Formed in 1721, it was the first club to be named after an individual siege hero.
Governor Colonel John Mitcheburne inspired the hoisting of the Crimson Flag from St. Columb’s Cathedral as a symbol of defiance to the enemy.
It is fitting that to Colonel John Mitchelburne, fell the distinction of being the first individual Defender of Londonderry, after whom was named a club of men formed to commemorate the Defence and Relief of Londonderry.
Colonel Mitchelburne played a prominent role in the Siege as joint Governor and is credited with flying the Crimson of Victory Flag from the Cathedral in 1689. In 1692 he organised the first commemoration service, when he deposited the captured French flags in the same cathedral and in 1714 he formed the very first Apprentice Boys Club.
Mitchelburne died in 1721 and for many years afterwards, a representative body of citizens met at his tomb to pay tribute to his memory; they referred to themselves as the Mitchelburne Club. On 18th July 1775, an advertisement appeared in the Londonderry Journal, signed by Thomas Anderson, President, requesting members of the newly formed Independent Mitchelburne Club to celebrate the Relief by assembling at the home of one George Campbell, in Bishop Street.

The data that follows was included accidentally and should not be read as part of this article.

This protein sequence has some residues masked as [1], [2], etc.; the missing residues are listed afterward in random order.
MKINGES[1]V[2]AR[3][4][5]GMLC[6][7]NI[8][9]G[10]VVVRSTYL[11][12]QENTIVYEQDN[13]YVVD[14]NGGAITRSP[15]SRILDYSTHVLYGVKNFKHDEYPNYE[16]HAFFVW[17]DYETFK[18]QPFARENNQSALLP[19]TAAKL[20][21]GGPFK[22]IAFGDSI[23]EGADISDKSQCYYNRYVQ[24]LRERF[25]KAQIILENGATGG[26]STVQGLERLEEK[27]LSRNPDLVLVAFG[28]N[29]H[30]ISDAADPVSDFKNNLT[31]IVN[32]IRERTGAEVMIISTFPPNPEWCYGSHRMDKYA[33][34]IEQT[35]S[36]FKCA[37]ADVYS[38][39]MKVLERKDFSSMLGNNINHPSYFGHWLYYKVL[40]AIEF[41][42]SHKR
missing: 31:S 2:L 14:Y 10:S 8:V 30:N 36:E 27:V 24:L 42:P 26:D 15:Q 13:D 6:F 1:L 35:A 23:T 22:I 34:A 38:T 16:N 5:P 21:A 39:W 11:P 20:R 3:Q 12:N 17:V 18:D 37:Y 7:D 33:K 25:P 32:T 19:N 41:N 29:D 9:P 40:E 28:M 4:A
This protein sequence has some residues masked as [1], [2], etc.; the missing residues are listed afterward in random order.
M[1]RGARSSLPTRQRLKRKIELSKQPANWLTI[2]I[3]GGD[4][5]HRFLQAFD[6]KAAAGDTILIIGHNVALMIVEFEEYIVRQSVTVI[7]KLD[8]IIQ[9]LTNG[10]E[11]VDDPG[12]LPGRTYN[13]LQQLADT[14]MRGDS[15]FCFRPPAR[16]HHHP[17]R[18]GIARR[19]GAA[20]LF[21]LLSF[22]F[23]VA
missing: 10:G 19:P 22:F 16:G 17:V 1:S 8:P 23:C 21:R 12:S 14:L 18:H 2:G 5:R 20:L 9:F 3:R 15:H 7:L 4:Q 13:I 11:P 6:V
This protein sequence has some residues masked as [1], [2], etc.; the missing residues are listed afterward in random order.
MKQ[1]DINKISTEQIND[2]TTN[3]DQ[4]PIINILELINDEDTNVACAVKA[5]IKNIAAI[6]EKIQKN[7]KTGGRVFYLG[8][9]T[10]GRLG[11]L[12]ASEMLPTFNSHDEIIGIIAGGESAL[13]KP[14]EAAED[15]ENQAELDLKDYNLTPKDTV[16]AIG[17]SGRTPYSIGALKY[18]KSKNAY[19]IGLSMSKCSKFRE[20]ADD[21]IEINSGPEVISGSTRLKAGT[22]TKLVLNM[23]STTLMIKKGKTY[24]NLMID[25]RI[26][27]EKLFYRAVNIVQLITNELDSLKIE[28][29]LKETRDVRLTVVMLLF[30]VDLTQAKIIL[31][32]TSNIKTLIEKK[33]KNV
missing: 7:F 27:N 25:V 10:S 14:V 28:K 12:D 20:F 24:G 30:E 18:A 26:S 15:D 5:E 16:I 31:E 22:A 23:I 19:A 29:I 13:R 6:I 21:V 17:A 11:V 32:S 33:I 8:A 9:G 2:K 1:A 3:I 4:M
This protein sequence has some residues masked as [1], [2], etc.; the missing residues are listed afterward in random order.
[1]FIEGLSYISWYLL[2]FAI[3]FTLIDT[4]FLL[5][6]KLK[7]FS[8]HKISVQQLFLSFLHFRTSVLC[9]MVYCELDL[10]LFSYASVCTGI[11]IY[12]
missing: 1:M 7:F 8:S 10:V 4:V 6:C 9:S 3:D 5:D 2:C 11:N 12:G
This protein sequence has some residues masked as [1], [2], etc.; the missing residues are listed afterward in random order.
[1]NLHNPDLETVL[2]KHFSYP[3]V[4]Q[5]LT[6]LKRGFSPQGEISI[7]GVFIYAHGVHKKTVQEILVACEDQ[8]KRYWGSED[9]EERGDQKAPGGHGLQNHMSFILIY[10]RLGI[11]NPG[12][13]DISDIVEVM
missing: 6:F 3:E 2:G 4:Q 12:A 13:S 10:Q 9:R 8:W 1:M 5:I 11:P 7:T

As records of the early Mitchelburne Club are not in existence, little is known of this Club or its activities. There was a Club in 1845 but it seemed to have lapsed until 1854, from which time it has prospered. The famous author, John Hempton, was the first President and, during the Shutting of the Gates, celebrations of 1860, when there was a general curtailment by law of the festivities, he flaunted the authorities and led his men in the firing of the ceremonial canon.
The Mitchelburne Club has flourished over the years with Branches all over Ulster, Scotland and England.